High blood pressure in mothers while they are pregnant can lead to negative effects in her offspring’s thinking skills which may carry through until they are much older, according to a study published online in Neurology, the journal of the American Academy of Neurology.

Katri Räikönen, PhD, from the University of Helsinki in Finland explained:

“High blood pressure and related conditions such as preeclampsia complicate about 10 percent of all pregnancies and can affect a baby’s environment in the womb. Our study suggests that even declines in thinking abilities in old age could have originated during the prenatal period when the majority of the development of brain structure and function occurs.”

During the study, medical histories of 398 men’s mothers’ blood pressure were analyzed. All of the men were born to the women between the years 1934 and 1944. At the age of 20, the men had their thinking skills examined, and once again when they were around the age of 69. The examinations on the men involved math reasoning, visual and spatial relationships, and language skills.

According to the report, the men whose moms had high blood pressure when they were pregnant received scores that were 4.36 points less on thinking ability tests when they were 69 years than those whose mothers did not have high blood pressure.

The men whose mothers had high blood pressure also scored lower when they were 20 years old, and had a greater decline in their scores over the years than the individuals whose mothers had not been hypertensive. The evidence was most strongly related to math reasoning.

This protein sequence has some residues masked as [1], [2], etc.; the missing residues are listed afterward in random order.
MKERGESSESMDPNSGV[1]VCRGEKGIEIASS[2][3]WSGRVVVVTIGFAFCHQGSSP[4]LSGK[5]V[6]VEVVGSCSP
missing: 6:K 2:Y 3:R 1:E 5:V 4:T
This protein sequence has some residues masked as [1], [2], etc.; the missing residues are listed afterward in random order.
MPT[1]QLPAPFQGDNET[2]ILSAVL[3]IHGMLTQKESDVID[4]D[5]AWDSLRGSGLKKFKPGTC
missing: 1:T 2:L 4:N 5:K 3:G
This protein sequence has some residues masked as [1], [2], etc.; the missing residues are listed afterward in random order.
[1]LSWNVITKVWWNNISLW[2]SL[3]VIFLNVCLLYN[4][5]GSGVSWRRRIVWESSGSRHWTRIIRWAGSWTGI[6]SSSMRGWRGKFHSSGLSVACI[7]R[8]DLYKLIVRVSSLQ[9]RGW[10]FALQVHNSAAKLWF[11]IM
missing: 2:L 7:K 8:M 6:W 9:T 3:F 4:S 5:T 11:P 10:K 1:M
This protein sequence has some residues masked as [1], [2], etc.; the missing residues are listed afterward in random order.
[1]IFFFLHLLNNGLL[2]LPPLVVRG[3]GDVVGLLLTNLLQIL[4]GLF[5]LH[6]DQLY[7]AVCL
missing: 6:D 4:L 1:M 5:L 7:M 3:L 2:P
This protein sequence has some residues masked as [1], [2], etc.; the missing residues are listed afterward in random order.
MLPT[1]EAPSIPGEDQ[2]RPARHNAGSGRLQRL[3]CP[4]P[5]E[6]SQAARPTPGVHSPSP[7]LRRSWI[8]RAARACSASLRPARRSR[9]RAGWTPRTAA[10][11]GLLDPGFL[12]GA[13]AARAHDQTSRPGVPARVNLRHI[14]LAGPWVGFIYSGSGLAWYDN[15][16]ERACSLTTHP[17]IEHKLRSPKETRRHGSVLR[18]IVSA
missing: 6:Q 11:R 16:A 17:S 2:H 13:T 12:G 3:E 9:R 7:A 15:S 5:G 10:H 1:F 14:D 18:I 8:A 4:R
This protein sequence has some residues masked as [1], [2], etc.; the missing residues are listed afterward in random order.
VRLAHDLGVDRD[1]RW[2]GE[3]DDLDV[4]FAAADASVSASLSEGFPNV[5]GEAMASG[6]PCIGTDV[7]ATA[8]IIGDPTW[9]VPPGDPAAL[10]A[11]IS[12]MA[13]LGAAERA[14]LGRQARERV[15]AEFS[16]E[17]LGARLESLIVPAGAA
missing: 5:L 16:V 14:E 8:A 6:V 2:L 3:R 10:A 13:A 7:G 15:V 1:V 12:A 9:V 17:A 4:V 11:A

The experts looked into whether premature birth at all influenced these results and determined that it did not. The babies’ fathers professions – anywhere from a manual laborer to an office worker – also did not alter the findings.

In an Abstract in the journal, the authors concluded: “Maternal hypertensive disorders in pregnancy predict lower cognitive ability and greater cognitive decline up to old age. A propensity to lower cognitive ability and decline up to old age may have prenatal origins.”

Hypertension is a common medical problem encountered by pregnant mothers. Approximately 3% of all pregnant mothers develop hypertension. There are four types of hypertensions in pregnancy, according to the National High Blood Pressure Education Program Working Group on High Blood Pressure in Pregnancy:

  • Chronic hypertension – blood pressure exceeds 140/90 mm Hg before the mother became pregnant, or before her 20th week of pregnancy.
  • Preeclampsia – there is a sharp rise in blood pressure and leakage of albumin into the urine. Albumin is a protein. The hands, feet and face swell. Preeclampsia is the most common complication of pregnancy and usually occurs in the third trimester. It is more common in first pregnancies and, is more prevalent in females with diabetes or mothers who are carrying twins. A woman whose mother had preeclampsia when pregnant has a higher risk of developing it herself.
  • Preeclampsia superimposed on chronic hypertension.
  • Gestational diabetes – diabetes that clears up after the baby is born. In most cases of gestational diabetes, the mother suffers from hypertension.

Some associations and societies class hypertension in pregnancy into just two categories: 1. Preexisting hypertension – hypertension which was already there before the mother became pregnant. 2. Gestational hypertension – high blood pressure that occurs only during pregnancy. Preeclampsia can be added to either category.

Written by Christine Kearney